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Better Brain, Better Life

May 16, 2021 by  
Filed under blog

Two weeks ago, I wrote about the human brain and its huge power. The more research I do on the human brain, the more impressed I am about its amazing powers, which are greater than most people realize.

When I look back in time, I am so surprised how recently our human brains invented the automobile, TV, radio, airplanes, rocket ships, submarines, and the many amazing medical breakthroughs. Airplanes were invented in 1903, television as recent as 1927, and the cell phone first came about in 1973.

When I realize that I’ve been on this planet for 77 years, and that those inventions and discoveries occurred mostly in the last century while the earth has been here many millions of years… It’s just remarkable how much we’ve done in such a small amount of time! I can’t even imagine what breakthroughs and inventions we will see in the next 20 or 30 years.

Brains are amazing and they can do a lot more than we fully realize. I was blown away by what scientist were able to teach monkeys to do. They actually taught two monkeys to move an avatar hand by just using their brain. That seems impossible to me, but if a monkey can do that, our brains should be able to do even more very extraordinary things.

Incredibly, our brains also have the power to heal certain diseases by thinking and repeating certain thoughts. Our brains can make us happy or depressed depending on what thoughts we run through our grey matter. It can bolster our immune system and help us heal faster from various medical problems and, yes, it can even make us feel younger as well as stave off the effects of dementia. It can make us feel more relaxed, happier, and increase our social well-being as well as our very lifespan.

So, my challenge to myself and to you is to work hard on making our brains work for us. Let’s get our brains working on giving us a better life and talking our brains into giving us greater inner happiness. But how can we program our brains to do this? Use positive self-talk to change your brain.

Here are a few of my favorite self-talk lines:

1.  I am happy and healthy.

2.  I’m very upbeat and positive.

3.  I love my life. I love my wife.

4.  I have many great friends.

5.  I feel like a healthy 40-year-old with great energy, not a 77-year-old!

Now, let’s all work on and use good, mind-lifting self-talk comments to teach our brains to take care of our bodies and lift our life.

You Don’t Have to Age

April 18, 2021 by  
Filed under blog

 Source: New York Times, Oct. 31, 2006 Photo Jeff Miller, U of Wisconsin

I am only 35 months away from hitting the big 80, so I have been thinking about age a lot lately. That’s why I’m pulling from an old blog post of mine, one that hits close to home and that I would like to share with you.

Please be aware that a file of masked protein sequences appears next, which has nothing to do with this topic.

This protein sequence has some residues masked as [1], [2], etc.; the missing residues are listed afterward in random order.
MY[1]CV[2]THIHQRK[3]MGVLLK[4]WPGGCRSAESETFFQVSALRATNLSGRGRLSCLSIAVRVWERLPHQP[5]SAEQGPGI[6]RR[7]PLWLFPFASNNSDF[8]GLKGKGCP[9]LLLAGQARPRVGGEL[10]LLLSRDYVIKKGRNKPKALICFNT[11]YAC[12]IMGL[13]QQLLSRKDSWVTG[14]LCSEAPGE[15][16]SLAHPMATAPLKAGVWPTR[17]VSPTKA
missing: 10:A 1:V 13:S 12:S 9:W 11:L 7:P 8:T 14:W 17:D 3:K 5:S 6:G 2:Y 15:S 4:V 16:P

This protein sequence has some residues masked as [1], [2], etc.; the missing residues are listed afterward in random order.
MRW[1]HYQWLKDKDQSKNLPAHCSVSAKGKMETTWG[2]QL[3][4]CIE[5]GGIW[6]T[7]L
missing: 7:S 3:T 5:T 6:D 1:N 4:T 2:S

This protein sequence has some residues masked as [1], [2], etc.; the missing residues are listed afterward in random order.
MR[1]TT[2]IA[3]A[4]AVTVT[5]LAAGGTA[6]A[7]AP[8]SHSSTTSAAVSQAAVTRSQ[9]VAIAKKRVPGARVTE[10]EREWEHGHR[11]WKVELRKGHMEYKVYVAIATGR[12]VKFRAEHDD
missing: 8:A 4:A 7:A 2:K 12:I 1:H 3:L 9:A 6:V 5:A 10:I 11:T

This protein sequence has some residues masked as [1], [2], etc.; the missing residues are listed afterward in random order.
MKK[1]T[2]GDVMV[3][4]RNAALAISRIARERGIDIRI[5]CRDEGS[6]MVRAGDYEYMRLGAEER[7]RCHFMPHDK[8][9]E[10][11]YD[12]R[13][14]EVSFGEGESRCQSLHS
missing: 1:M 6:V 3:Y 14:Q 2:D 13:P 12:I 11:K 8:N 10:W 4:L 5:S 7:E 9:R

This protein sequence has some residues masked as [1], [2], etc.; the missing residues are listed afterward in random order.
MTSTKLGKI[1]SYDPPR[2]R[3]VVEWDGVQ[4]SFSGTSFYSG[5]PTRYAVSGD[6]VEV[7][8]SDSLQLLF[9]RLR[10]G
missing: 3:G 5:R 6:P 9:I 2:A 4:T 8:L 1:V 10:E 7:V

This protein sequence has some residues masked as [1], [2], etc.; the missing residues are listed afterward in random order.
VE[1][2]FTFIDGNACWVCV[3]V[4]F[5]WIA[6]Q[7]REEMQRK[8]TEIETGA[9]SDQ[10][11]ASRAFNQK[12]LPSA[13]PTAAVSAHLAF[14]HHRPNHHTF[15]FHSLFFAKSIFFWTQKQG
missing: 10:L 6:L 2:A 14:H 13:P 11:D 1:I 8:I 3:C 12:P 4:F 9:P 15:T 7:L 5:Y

Have you ever wondered what you will look like when you reach age 85? More and more Americans are living that long and longer. Statistics from the Society of Actuaries and the Annuity for the year 2000, shows that a male, aged 65, has a 50% chance of living beyond age 85 and a 25% chance of living beyond age 92. A female, aged 65, has a 50% chance of living beyond age 88 and a 25% chance of living beyond age 94. But what will make the difference for any one of us?

There is some evidence to show that calorie restriction and resveratrol could make the difference between which side of those life expectancy statistics you’re on.

Above you see two rhesus monkeys. The one on the left eats a calorie-restricted diet, while the monkey on the right eats a normal diet. Both monkeys are in their late 20s. Their normal lifespan is 30-40 years. As you can see, they look to be in quite different conditions. Here is how the New York Times made note of their differences:

At 28, getting on for a rhesus monkey, Matthias is losing his hair, lugging a paunch and getting a face full of wrinkles.

Yet in the cage next to his, gleefully hooting at strangers, one of Matthias’s lab mates, Rudy, is the picture of monkey vitality, although he is slightly older. Thin and feisty, Rudy stops grooming his smooth coat just long enough to pirouette toward a proffered piece of fruit.

Tempted with the same treat, Matthias rises wearily and extends a frail hand. “You can really see the difference,” said Dr. Ricki Colman, an associate scientist at the center who cares for the animals.

The scientists believe it’s the restricted calories that made the difference between the condition of the monkeys but have found that resveratrol, a molecular mimic of calorie restriction, may deliver the same benefits without food deprivation. There is more human testing to be done, but researchers themselves became so convinced of this they begun taking resveratrol pills themselves.

How does resveratrol work? Studies have shown that Resveratrol turns old cells into young cells. Old cells typically accumulate extra copies of ribosomal DNA that clog the cell and impair cellular function. Resveratrol reverses this.

I think it may also be important to note that recent studies indicate that resveratrol works best when taken in small amounts. There are varying opinions on how much that actually is, however. From 200mg a day or less to simply drinking a glass of red wine has been suggested. The idea is that more is not better with this compound. Too much can actually block the mechanisms that allow resveratrol to help keep up young.

So, if you want to look good as you age, you can go on a nutritionally smart restricted calorie diet or try resveratrol or a little of both. Also, don’t forget to keep having novel experiences, make and reach for big goals, stay social, and exercise. We all get older every year, but there is no reason to age faster than necessary.